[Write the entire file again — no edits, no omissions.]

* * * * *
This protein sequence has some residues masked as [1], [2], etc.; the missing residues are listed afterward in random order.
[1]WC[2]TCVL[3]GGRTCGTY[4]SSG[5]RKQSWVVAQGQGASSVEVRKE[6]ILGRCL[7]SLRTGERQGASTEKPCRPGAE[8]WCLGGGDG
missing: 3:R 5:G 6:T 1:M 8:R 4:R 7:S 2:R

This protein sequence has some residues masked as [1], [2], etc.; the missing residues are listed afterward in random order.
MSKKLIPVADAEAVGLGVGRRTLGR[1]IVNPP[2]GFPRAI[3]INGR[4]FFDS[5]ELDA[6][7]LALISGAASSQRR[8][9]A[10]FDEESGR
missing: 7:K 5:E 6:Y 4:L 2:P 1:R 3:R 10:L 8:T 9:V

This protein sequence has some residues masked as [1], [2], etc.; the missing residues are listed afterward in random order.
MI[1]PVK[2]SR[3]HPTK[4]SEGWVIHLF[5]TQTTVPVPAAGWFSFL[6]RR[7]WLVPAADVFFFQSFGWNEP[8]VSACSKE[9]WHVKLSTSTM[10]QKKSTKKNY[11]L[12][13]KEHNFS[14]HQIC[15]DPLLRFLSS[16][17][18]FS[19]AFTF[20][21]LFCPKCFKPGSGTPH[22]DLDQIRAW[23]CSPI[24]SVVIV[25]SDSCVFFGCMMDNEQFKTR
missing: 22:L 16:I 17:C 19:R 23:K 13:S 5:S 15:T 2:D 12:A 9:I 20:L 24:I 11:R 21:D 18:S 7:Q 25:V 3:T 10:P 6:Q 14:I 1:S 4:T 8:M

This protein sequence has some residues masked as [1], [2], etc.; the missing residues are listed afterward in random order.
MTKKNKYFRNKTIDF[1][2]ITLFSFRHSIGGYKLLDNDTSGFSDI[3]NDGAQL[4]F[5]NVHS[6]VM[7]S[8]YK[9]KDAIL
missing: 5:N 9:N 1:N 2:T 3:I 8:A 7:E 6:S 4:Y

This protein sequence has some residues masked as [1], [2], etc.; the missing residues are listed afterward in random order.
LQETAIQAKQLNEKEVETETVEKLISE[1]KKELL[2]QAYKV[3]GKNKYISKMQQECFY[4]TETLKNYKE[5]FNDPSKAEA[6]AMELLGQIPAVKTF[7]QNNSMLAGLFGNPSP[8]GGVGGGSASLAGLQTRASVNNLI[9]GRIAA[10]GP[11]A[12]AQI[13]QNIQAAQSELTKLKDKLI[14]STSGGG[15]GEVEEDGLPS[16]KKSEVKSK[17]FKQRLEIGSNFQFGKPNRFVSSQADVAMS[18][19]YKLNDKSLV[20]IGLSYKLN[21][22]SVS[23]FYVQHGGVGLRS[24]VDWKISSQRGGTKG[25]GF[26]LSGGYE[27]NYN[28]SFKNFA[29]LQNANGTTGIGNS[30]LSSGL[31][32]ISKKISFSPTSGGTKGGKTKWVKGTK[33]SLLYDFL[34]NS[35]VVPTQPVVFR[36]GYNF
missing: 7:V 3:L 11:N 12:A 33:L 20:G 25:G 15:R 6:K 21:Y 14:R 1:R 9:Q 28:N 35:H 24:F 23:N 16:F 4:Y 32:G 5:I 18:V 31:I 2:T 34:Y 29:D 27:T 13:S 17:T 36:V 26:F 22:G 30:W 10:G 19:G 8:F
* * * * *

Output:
This protein sequence has some residues masked as [1], [2], etc.; the missing residues are listed afterward in random order.
[1]WC[2]TCVL[3]GGRTCGTY[4]SSG[5]RKQSWVVAQGQGASSVEVRKE[6]ILGRCL[7]SLRTGERQGASTEKPCRPGAE[8]WCLGGGDG
missing: 3:R 5:G 6:T 1:M 8:R 4:R 7:S 2:R

This protein sequence has some residues masked as [1], [2], etc.; the missing residues are listed afterward in random order.
MSKKLIPVADAEAVGLGVGRRTLGR[1]IVNPP[2]GFPRAI[3]INGR[4]FFDS[5]ELDA[6][7]LALISGAASSQRR[8][9]A[10]FDEESGR
missing: 7:K 5:E 6:Y 4:L 2:P 1:R 3:R 10:L 8:T 9:V

This protein sequence has some residues masked as [1], [2], etc.; the missing residues are listed afterward in random order.
MI[1]PVK[2]SR[3]HPTK[4]SEGWVIHLF[5]TQTTVPVPAAGWFSFL[6]RR[7]WLVPAADVFFFQSFGWNEP[8]VSACSKE[9]WHVKLSTSTM[10]QKKSTKKNY[11]L[12][13]KEHNFS[14]HQIC[15]DPLLRFLSS[16][17][18]FS[19]AFTF[20][21]LFCPKCFKPGSGTPH[22]DLDQIRAW[23]CSPI[24]SVVIV[25]SDSCVFFGCMMDNEQFKTR
missing: 22:L 16:I 17:C 19:R 23:K 13:S 5:S 15:T 2:D 12:A 9:I 20:L 24:I 11:R 21:D 18:S 7:Q 25:V 3:T 10:P 6:Q 14:I 1:S 4:T 8:M

This protein sequence has some residues masked as [1], [2], etc.; the missing residues are listed afterward in random order.
MTKKNKYFRNKTIDF[1][2]ITLFSFRHSIGGYKLLDNDTSGFSDI[3]NDGAQL[4]F[5]NVHS[6]VM[7]S[8]YK[9]KDAIL
missing: 5:N 9:N 1:N 2:T 3:I 8:A 7:E 6:S 4:Y

This protein sequence has some residues masked as [1], [2], etc.; the missing residues are listed afterward in random order.
LQETAIQAKQLNEKEVETETVEKLISE[1]KKELL[2]QAYKV[3]GKNKYISKMQQECFY[4]TETLKNYKE[5]FNDPSKAEA[6]AMELLGQIPAVKTF[7]QNNSMLAGLFGNPSP[8]GGVGGGSASLAGLQTRASVNNLI[9]GRIAA[10]GP[11]A[12]AQI[13]QNIQAAQSELTKLKDKLI[14]STSGGG[15]GEVEEDGLPS[16]KKSEVKSK[17]FKQRLEIGSNFQFGKPNRFVSSQADVAMS[18][19]YKLNDKSLV[20]IGLSYKLN[21][22]SVS[23]FYVQHGGVGLRS[24]VDWKISSQRGGTKG[25]GF[26]LSGGYE[27]NYN[28]SFKNFA[29]LQNANGTTGIGNS[30]LSSGL[31][32]ISKKISFSPTSGGTKGGKTKWVKGTK[33]SLLYDFL[34]NS[35]VVPTQPVVFR[36]GYNF
missing: 7:V 3:L 11:N 12:A 33:L 20:G 25:G 15:R 6:K 21:Y 14:R 1:R 9:Q 28:N 35:H 24:F 23:N 16:F 4:Y 32:G 5:I 18:V 31:I 2:T 34:Y 29:D 27:T 13:S 17:T 36:V 26:F 22:G 30:W 10:G 19:G 8:F